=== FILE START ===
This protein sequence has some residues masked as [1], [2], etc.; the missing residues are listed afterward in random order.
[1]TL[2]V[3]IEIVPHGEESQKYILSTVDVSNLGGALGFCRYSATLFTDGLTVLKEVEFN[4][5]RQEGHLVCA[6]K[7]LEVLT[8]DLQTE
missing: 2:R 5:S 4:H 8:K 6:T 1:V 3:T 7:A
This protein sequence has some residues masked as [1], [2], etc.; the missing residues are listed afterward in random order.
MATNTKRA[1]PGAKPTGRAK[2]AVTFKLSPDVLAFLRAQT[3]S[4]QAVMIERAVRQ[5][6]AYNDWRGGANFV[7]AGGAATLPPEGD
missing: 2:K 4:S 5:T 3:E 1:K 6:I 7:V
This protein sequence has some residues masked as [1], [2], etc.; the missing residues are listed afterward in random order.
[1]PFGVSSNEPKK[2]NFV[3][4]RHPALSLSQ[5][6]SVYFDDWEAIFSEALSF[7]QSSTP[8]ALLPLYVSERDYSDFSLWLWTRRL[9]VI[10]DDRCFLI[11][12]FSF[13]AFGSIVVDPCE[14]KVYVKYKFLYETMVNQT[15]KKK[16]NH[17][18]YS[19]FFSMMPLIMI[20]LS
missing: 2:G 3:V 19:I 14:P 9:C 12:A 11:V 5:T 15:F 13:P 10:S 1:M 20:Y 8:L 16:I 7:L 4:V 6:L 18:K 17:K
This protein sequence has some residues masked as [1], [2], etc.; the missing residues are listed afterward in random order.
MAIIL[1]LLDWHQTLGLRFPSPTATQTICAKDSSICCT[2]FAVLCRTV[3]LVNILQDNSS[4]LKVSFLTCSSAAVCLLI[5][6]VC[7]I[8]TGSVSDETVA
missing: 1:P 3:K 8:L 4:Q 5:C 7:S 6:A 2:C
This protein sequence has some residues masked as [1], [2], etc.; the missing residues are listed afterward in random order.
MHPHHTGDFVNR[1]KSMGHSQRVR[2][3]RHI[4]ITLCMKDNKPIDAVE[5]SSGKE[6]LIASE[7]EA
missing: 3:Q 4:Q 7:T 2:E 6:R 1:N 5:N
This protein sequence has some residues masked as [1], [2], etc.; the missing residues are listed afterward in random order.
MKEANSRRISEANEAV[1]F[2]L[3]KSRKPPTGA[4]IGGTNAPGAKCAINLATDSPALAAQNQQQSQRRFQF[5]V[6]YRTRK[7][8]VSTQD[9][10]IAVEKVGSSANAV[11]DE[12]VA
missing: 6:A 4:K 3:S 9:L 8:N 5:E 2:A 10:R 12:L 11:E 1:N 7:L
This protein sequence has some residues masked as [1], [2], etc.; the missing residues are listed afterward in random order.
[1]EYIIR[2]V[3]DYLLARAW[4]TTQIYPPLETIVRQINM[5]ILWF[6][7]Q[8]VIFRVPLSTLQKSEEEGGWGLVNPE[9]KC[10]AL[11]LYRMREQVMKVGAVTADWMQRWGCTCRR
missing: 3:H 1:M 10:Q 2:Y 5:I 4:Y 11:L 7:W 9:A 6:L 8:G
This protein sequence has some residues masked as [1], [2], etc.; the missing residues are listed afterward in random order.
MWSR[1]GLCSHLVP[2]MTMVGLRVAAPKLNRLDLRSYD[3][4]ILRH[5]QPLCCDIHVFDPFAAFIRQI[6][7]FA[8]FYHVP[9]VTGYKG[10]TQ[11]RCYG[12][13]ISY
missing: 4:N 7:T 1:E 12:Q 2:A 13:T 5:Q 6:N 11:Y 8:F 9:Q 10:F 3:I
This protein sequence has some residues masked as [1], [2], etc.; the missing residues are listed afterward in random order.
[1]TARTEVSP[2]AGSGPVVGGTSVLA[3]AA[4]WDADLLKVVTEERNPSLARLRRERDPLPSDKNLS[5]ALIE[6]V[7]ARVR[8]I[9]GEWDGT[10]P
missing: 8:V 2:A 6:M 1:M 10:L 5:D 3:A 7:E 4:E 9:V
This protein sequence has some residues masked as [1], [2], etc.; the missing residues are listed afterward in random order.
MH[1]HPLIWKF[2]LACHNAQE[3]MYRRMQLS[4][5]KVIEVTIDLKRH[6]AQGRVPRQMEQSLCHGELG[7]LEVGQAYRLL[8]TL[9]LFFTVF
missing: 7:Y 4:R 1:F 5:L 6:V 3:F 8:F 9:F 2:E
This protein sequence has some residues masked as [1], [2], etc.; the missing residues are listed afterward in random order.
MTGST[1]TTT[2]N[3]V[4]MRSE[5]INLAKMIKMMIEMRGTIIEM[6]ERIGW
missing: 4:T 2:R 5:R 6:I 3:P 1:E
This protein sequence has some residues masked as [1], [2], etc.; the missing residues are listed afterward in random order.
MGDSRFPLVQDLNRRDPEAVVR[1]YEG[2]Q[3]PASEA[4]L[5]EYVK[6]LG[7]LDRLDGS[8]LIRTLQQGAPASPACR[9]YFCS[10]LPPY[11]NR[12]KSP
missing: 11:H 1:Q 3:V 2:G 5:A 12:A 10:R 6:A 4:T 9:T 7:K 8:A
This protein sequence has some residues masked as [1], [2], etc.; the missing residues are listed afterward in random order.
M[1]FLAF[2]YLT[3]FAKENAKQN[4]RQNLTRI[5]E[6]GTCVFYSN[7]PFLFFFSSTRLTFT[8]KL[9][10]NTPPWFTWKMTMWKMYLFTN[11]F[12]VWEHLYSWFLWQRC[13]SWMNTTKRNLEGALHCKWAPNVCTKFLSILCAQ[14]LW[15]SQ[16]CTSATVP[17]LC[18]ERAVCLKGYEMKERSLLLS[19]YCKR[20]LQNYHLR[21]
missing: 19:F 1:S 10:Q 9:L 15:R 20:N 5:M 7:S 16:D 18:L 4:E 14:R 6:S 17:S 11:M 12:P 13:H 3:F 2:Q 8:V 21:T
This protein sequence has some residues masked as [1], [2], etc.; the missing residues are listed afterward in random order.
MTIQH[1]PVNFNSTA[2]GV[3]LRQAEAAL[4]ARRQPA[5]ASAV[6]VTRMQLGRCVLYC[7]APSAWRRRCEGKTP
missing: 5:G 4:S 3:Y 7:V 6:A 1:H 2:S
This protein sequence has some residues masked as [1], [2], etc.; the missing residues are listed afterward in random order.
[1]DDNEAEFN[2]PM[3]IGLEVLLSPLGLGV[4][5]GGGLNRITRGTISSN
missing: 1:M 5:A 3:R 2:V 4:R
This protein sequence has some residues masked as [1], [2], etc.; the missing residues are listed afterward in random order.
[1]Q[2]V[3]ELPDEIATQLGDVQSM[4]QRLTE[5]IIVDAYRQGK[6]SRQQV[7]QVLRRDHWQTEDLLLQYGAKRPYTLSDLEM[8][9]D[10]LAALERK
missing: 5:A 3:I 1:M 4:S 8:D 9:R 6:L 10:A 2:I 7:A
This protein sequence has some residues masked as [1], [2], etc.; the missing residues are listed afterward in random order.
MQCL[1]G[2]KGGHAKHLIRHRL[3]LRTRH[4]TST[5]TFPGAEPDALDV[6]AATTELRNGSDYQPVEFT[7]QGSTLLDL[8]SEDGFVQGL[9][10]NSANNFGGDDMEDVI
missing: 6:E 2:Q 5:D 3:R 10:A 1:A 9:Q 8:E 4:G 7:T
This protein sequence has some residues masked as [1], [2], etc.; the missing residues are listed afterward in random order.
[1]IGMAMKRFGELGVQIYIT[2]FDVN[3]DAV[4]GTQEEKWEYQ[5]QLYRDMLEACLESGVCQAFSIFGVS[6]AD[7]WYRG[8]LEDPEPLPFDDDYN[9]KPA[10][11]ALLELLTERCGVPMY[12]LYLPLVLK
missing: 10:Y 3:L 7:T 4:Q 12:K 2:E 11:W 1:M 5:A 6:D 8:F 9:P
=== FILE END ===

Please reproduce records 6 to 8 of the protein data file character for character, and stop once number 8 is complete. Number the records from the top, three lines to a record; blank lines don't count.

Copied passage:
This protein sequence has some residues masked as [1], [2], etc.; the missing residues are listed afterward in random order.
MKEANSRRISEANEAV[1]F[2]L[3]KSRKPPTGA[4]IGGTNAPGAKCAINLATDSPALAAQNQQQSQRRFQF[5]V[6]YRTRK[7][8]VSTQD[9][10]IAVEKVGSSANAV[11]DE[12]VA
missing: 6:A 4:K 3:S 9:L 8:N 5:E 2:A 10:R 12:L 11:E 1:N 7:L
This protein sequence has some residues masked as [1], [2], etc.; the missing residues are listed afterward in random order.
[1]EYIIR[2]V[3]DYLLARAW[4]TTQIYPPLETIVRQINM[5]ILWF[6][7]Q[8]VIFRVPLSTLQKSEEEGGWGLVNPE[9]KC[10]AL[11]LYRMREQVMKVGAVTADWMQRWGCTCRR
missing: 3:H 1:M 10:Q 2:Y 5:I 4:Y 11:L 7:W 9:A 6:L 8:G
This protein sequence has some residues masked as [1], [2], etc.; the missing residues are listed afterward in random order.
MWSR[1]GLCSHLVP[2]MTMVGLRVAAPKLNRLDLRSYD[3][4]ILRH[5]QPLCCDIHVFDPFAAFIRQI[6][7]FA[8]FYHVP[9]VTGYKG[10]TQ[11]RCYG[12][13]ISY
missing: 4:N 7:T 1:E 12:Q 2:A 13:T 5:Q 6:N 11:Y 8:F 9:Q 10:F 3:I